Zheng Yi Sao’s Influence on the Pirate Fleet

An artwork portrait of the great pirate Zheng Yi Sao.
A portrait of the pirate Zheng Yi Sao. (Artwork: ArtStation – Sandrahl89)

Zheng Yi Sao’s influence on the Red Flag Fleet was significant. Prior to her joining the group, they were just an ordinary pirate crew. However, with her guidance and leadership, they transformed into a well-coordinated fighting force, similar to a navy. Zheng Yi Sao also implemented strict rules for the pirates, including prohibitions on assaulting women and selling them to brothels. Additionally, they regulated the distribution of stolen goods and rewards.

The reason why the pirates were able to maintain such strict rules and still thrive was due to their increased income. The Red Flag pirates focused on a single port and attacked every ship that left it, making it impossible for ships to depart. Since the government navy of South China was weak and corrupt, they were able to get away with this for a while by bribing officials. They also kept other pirate groups at bay and eliminated those who did not comply.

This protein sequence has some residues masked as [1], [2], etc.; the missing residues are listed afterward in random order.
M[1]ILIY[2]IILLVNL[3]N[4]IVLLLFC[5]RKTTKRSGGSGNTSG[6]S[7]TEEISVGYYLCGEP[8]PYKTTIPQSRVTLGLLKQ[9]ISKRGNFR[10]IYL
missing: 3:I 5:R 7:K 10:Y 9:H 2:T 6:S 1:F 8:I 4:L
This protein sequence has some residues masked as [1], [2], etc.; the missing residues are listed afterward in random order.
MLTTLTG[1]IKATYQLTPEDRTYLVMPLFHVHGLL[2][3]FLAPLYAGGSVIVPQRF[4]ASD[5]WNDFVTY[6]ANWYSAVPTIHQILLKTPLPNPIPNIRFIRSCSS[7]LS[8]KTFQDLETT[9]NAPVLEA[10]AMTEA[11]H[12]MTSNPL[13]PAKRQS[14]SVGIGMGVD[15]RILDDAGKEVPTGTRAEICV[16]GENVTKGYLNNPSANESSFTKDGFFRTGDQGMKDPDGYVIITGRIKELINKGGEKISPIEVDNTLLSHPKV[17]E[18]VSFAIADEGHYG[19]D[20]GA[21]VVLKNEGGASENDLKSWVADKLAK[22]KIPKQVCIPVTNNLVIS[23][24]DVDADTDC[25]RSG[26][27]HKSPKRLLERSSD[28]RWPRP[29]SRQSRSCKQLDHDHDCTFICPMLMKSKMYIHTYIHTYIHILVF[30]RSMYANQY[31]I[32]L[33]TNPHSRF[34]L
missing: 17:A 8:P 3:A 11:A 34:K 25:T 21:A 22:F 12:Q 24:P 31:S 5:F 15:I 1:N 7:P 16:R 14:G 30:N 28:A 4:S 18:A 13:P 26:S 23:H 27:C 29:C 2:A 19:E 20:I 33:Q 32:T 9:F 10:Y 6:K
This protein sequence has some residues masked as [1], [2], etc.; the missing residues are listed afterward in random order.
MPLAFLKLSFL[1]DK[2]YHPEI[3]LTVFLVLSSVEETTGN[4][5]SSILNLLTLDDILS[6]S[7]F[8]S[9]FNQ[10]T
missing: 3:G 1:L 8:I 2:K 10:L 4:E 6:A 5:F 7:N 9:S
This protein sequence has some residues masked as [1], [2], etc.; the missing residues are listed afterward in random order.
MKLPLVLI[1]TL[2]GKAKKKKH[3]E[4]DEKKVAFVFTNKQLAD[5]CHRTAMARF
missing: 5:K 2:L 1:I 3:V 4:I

By negotiating with the mayor and major merchants of the blocked port, they agreed to pay a large sum of money to the Red Flag Fleet on a regular basis as a “tax,” in exchange for the fleet’s promise not to attack ships in the city and to exclude other pirates from the area. With a portion of the money, the pirates who obeyed the agreement were taken into Red Flag, and those who did not obey the agreement were crushed. This strategy allowed Zheng Yi Sao and her husband Cheng I to gradually increase their power, and by 1806, they had annexed many pirate groups in southern China and had amassed a huge fortune without attacking ships.